Greetings from The Raven!

Dec. 7, 2016

The Monet Murders by Terry Mort


My thanks to my contacts at Pegasus Books, Iris Blasi, Katie McGuire, and Maia Larson, for my advance reading copy of this book. You ladies rock!

Hollywood, 1934. The Nation has shrugged off the uncomfortable bonds that were Prohibition. Bruno Feldspar is a hard boiled Private Eye with a storied past. For example, his name isn’t Bruno Feldspar. Riley Fitzhugh assumes identities as he needs them, discarding the old ones as he goes. To interact with art professor Dennis “Bunny” Finch-Hayden, Fitzhugh becomes the more upper crust sounding Thomas Parke D’Invilliers.

Riley is working for two clients. Manny Stairs, real name Shlomo Rabinowitz, (hey, this is Hollywood, remember!) wants Riley to find a girl who is a exact physical match to his dead girlfriend. Riley has been hired ($25 dollars a day plus expenses) to trace a lost Monet which was stolen and replaced with a fake.

I actually enjoyed the book for a while, but the clichés just do not seem to stop. Since it is Hollywood 1934 there has to be the requisite “casting couch” references. It wouldn’t be hardboiled without a shady side to the detective, so we learn he’s been involved in at least two under the table deals.

One was undercover with the FBI, but had all gone to Riley’s plan he would have stolen the proceeds. This may be the one original point in the whole book! Mort misses the opportunity to build on this momentum…

There are the gambling ships anchored off the three mile limit, cigarette girls, Jewish gangsters, Italian gangsters, a touch of the Chicago mob and so on. Then there is the game of bed swapping that involves the PI and several women. It’s been done before, yeah?

I’m having a bit of trouble finding an original idea. The murders would be fine if about half of the cliché stuff were trimmed away. No, it isn’t a unique case, but the presentation could have been salvaged. It is sad that in the end, I lost interest in this book.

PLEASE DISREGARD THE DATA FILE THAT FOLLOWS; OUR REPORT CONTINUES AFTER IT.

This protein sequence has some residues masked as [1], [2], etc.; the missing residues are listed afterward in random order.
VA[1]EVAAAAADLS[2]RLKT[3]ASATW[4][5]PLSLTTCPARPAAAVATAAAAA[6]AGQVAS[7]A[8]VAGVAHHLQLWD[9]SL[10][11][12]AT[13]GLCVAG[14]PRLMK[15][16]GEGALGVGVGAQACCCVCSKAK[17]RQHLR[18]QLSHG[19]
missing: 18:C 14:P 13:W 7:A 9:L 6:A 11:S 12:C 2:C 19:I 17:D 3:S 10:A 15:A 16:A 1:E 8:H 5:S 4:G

I give the book two stars…

Quoth the Raven…

Buy It Here>

Dec. 3, 2016

My Peculiar Family edited by Les Rosenthal and Derrick Belanger


My thanks go out to Derrick Belanger of Belanger Books, Ltd for my review copy of this collection! Thanks a lot, my friend!

Have you ever thought of shaking your Family Tree but were afraid of the nuts that might fall from it? That is the premise of this delightful collection of horror, mystery, and the downright macabre. Chastity Willingham Dinsdale has a bundle of stories from her ancestors; uncles, aunts, siblings, and cousins removed—but never far enough!

Some of the tales are mysteries concerning family members who perhaps vanished without explanation, or were covering a secret that only now can be revealed. Some of the tales are bone chilling horror, people who have faced choices and fates that are terrifying. Some tales fall into the category of just plain weird, inexplicable stories that shouldn’t exist about experiences and events that defy attempts to sort them out.